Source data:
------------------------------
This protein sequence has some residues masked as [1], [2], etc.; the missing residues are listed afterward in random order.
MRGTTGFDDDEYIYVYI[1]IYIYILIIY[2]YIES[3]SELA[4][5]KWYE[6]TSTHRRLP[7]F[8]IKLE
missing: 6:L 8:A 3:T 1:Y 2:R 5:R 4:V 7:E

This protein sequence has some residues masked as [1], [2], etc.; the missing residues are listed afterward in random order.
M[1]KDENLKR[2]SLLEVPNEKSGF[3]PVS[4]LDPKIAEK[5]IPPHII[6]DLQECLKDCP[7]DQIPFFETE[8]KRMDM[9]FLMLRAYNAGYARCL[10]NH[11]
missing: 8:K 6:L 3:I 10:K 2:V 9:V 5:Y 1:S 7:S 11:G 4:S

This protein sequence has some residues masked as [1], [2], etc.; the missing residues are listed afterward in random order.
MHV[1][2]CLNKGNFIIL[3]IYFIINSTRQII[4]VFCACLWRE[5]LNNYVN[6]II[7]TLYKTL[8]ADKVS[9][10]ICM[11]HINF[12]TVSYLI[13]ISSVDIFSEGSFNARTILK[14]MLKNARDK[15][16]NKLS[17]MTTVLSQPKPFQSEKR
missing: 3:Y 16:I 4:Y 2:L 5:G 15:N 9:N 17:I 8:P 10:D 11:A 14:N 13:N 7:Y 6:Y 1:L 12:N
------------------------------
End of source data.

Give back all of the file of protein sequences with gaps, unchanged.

This protein sequence has some residues masked as [1], [2], etc.; the missing residues are listed afterward in random order.
MRGTTGFDDDEYIYVYI[1]IYIYILIIY[2]YIES[3]SELA[4][5]KWYE[6]TSTHRRLP[7]F[8]IKLE
missing: 6:L 8:A 3:T 1:Y 2:R 5:R 4:V 7:E

This protein sequence has some residues masked as [1], [2], etc.; the missing residues are listed afterward in random order.
M[1]KDENLKR[2]SLLEVPNEKSGF[3]PVS[4]LDPKIAEK[5]IPPHII[6]DLQECLKDCP[7]DQIPFFETE[8]KRMDM[9]FLMLRAYNAGYARCL[10]NH[11]
missing: 8:K 6:L 3:I 10:K 2:V 9:V 5:Y 1:S 7:S 11:G 4:S

This protein sequence has some residues masked as [1], [2], etc.; the missing residues are listed afterward in random order.
MHV[1][2]CLNKGNFIIL[3]IYFIINSTRQII[4]VFCACLWRE[5]LNNYVN[6]II[7]TLYKTL[8]ADKVS[9][10]ICM[11]HINF[12]TVSYLI[13]ISSVDIFSEGSFNARTILK[14]MLKNARDK[15][16]NKLS[17]MTTVLSQPKPFQSEKR
missing: 3:Y 16:I 4:Y 2:L 5:G 15:N 9:N 17:I 8:P 10:D 11:A 14:N 13:N 7:Y 6:Y 1:L 12:N